Our MD, Mike Gillespie was speaking on BBC Radio 5 Live and BBC Radio Scotland about this disastrous data breach. There will be audio files soon for those who want to hear his comment and advice. Watch this space.
One of the facts that has emerged so far is that this hack was in fact enabled by a spear phishing attack. For those of you who don’t know what this is, you are not alone. One if four UK employees does not know what phishing is and this major breach is a good example of why we have to get on top of security awareness training.
Phishing is when an untargeted,unsolicited email, purporting to be from a valid source, such as a bank, invites you to click on a link or open a file. This is normally accompanied by some vague ‘issue’ such as suspicious account activity or the suspension of your account. Many of us can spot them on sight now as they are usually unsophisticated and badly spelled though this is starting to change. The payload is normally malware or spyware and might do anything from stealing logins, keystrokes or financial details.
Spear phishing is targeted at specific individuals and is normally more carefully constructed usually using some knowledge of them and with a specific purpose in mind. This may be access to a particular database, as it would appear in this case. The target may have been observed on social media or in person to establish some means of dialogue or establishing trust. this will increase the likelihood of the email being opened and activated and therefore the payload being delivered.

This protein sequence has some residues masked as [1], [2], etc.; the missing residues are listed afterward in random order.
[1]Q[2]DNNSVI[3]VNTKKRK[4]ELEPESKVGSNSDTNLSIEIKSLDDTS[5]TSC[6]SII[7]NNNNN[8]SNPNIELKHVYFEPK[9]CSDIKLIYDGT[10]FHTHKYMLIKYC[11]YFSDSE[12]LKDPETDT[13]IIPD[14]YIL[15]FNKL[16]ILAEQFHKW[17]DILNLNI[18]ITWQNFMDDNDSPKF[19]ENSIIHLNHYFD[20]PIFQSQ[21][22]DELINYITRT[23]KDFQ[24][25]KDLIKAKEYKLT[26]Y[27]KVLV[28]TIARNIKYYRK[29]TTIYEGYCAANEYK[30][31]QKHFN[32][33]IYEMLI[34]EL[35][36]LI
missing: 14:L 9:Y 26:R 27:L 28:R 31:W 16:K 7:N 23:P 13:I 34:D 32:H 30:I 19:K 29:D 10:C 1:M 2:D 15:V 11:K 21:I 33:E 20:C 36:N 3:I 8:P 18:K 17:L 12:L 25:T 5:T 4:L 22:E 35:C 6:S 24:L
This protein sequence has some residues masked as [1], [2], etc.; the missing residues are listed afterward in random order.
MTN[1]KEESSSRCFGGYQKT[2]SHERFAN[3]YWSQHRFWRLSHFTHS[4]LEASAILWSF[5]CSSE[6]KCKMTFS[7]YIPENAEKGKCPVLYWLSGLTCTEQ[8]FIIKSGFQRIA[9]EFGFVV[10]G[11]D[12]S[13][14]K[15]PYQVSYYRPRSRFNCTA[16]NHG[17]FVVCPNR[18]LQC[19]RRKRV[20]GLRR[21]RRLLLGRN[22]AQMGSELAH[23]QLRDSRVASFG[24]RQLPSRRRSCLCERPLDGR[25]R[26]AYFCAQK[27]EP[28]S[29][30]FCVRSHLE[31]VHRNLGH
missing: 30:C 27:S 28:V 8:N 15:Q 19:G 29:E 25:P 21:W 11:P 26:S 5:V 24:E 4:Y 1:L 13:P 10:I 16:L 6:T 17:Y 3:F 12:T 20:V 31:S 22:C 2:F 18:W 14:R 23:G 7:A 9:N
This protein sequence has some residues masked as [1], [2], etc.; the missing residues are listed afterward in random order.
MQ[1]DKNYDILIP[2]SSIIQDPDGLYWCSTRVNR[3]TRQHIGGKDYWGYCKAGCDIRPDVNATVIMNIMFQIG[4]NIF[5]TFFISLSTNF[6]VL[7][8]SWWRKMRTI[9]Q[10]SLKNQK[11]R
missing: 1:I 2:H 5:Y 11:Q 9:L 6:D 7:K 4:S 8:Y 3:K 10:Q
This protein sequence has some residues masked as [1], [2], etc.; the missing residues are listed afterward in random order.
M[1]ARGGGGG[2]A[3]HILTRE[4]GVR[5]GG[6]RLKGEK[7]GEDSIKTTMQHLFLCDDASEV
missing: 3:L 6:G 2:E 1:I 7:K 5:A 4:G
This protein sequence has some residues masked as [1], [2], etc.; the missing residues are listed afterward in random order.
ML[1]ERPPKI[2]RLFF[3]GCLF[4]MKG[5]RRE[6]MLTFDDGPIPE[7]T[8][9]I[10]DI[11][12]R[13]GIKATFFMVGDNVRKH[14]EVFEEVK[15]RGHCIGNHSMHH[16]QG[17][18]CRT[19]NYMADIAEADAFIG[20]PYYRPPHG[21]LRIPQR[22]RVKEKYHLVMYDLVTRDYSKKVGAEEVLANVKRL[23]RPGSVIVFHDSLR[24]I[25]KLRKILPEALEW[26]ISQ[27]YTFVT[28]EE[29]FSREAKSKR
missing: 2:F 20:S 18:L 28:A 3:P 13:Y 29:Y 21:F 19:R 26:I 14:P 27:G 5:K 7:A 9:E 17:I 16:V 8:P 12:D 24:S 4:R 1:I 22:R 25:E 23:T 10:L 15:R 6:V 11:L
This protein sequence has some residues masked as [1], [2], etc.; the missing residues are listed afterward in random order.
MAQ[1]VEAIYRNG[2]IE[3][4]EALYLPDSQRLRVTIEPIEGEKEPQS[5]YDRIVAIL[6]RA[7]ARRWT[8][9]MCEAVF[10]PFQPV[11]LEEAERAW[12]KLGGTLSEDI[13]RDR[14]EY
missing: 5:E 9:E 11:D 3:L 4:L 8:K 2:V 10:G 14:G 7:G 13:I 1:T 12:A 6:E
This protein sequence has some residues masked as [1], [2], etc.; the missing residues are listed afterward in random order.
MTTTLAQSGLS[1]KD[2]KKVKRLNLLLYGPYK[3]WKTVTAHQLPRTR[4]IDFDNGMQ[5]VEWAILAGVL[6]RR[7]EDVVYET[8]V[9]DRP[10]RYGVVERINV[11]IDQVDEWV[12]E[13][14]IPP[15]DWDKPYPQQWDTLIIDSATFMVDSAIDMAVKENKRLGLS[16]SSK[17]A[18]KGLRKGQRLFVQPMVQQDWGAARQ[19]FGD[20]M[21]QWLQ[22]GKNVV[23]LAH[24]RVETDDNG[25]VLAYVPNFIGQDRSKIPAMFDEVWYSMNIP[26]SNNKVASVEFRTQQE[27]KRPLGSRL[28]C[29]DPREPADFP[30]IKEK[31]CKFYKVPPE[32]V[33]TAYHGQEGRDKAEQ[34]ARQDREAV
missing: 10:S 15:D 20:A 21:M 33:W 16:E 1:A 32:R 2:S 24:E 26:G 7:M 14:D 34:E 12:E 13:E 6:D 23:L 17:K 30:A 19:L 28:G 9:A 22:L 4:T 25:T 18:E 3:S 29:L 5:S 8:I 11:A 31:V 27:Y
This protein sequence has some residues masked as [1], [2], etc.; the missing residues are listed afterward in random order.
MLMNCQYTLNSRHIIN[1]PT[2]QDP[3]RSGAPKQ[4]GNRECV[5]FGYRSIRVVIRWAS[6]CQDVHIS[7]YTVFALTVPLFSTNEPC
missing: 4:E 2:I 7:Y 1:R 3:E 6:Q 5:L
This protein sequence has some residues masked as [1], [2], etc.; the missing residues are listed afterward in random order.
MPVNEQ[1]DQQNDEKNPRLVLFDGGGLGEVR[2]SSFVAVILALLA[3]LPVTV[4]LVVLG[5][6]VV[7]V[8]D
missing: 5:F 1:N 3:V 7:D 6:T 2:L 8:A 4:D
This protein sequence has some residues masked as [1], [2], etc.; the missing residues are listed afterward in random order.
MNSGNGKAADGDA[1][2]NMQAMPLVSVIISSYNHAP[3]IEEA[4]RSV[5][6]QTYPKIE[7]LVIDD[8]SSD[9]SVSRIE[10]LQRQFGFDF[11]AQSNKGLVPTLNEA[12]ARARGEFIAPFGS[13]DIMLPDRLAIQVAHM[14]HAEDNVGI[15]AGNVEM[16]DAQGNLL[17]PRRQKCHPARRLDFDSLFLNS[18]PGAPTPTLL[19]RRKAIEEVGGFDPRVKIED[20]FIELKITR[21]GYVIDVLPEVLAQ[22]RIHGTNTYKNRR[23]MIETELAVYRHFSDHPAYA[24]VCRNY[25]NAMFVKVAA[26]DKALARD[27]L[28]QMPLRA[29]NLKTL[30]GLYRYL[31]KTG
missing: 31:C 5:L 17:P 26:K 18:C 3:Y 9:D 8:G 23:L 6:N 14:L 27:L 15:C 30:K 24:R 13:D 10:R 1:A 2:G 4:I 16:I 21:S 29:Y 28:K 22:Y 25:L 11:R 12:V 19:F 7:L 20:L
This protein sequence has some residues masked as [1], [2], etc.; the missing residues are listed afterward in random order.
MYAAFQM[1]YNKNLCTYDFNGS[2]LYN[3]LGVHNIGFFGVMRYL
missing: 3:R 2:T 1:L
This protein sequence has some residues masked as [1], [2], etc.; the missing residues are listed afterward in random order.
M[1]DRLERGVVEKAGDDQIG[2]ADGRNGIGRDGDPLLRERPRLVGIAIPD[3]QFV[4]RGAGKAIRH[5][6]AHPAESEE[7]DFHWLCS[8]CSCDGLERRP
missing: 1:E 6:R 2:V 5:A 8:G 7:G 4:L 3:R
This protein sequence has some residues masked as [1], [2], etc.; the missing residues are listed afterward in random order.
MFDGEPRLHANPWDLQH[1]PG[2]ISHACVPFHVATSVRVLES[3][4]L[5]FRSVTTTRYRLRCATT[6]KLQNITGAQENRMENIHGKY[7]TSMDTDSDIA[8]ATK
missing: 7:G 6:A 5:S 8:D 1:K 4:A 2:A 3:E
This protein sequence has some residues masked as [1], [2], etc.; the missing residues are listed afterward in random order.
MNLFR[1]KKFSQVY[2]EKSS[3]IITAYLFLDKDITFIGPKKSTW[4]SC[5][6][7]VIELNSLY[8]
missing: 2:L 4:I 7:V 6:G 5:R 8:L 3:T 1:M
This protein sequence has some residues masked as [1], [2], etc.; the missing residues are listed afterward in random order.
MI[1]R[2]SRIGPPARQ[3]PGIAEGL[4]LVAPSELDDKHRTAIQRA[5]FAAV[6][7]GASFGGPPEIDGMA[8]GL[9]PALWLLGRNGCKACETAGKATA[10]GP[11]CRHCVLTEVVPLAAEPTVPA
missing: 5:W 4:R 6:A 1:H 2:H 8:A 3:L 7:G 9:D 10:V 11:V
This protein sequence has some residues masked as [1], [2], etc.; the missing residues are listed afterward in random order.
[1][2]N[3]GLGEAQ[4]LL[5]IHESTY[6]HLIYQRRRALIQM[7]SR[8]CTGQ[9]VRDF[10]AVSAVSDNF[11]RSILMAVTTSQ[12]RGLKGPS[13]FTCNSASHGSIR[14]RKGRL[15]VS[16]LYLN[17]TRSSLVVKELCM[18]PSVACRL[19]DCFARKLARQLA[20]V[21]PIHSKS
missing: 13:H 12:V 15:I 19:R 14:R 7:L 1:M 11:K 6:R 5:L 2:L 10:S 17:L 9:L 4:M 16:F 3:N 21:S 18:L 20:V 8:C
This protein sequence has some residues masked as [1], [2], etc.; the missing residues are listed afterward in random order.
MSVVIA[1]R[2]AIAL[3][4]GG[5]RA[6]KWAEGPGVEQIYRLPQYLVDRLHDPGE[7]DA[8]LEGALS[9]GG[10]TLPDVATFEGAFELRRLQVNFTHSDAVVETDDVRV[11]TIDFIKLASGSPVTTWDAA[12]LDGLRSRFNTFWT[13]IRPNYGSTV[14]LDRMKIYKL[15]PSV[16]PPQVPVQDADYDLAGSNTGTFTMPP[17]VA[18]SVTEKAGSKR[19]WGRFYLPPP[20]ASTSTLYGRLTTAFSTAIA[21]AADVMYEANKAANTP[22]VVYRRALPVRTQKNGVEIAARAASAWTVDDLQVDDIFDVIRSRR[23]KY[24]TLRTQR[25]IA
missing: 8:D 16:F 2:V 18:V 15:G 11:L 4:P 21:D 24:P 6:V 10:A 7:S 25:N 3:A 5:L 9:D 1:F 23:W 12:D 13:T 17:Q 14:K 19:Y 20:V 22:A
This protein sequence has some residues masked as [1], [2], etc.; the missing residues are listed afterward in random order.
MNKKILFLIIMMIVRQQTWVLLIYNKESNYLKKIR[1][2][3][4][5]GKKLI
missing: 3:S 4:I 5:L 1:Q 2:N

You may also have heard of Vishing or voice phishing and is probably best exemplified by the ‘Microsoft’ support call scam. This is when you receive a random call out of the blue from someone claiming to work in tech support for someone like Microsoft who tell you they have identified malware or issues on your PC and tell you they need access to it to clear it up for you. They will get the target to open up their PC normally by frightening them with stories of awful failures on their PC and may go as far as getting them to open up the PC’s event viewer which will show a few red flags or failures (which is normal) this will then be passed off as justification for the intervention – proof if you like, of their timely intervention. This harmless activity then is used as the means of attack on an unsuspecting victim and their system is made vulnerable as they open up their PC to get it ‘fixed’.
This last one as well as being particularly cynical is also a cause for concern for employees who work from home or are mobile. Training staff in what they should or shouldn’t do, regardless of their geography has never been more important as cyberspace has no geography.
This is an old visual we produced but it is particularly relevant given recent events, feel free to share it with your business.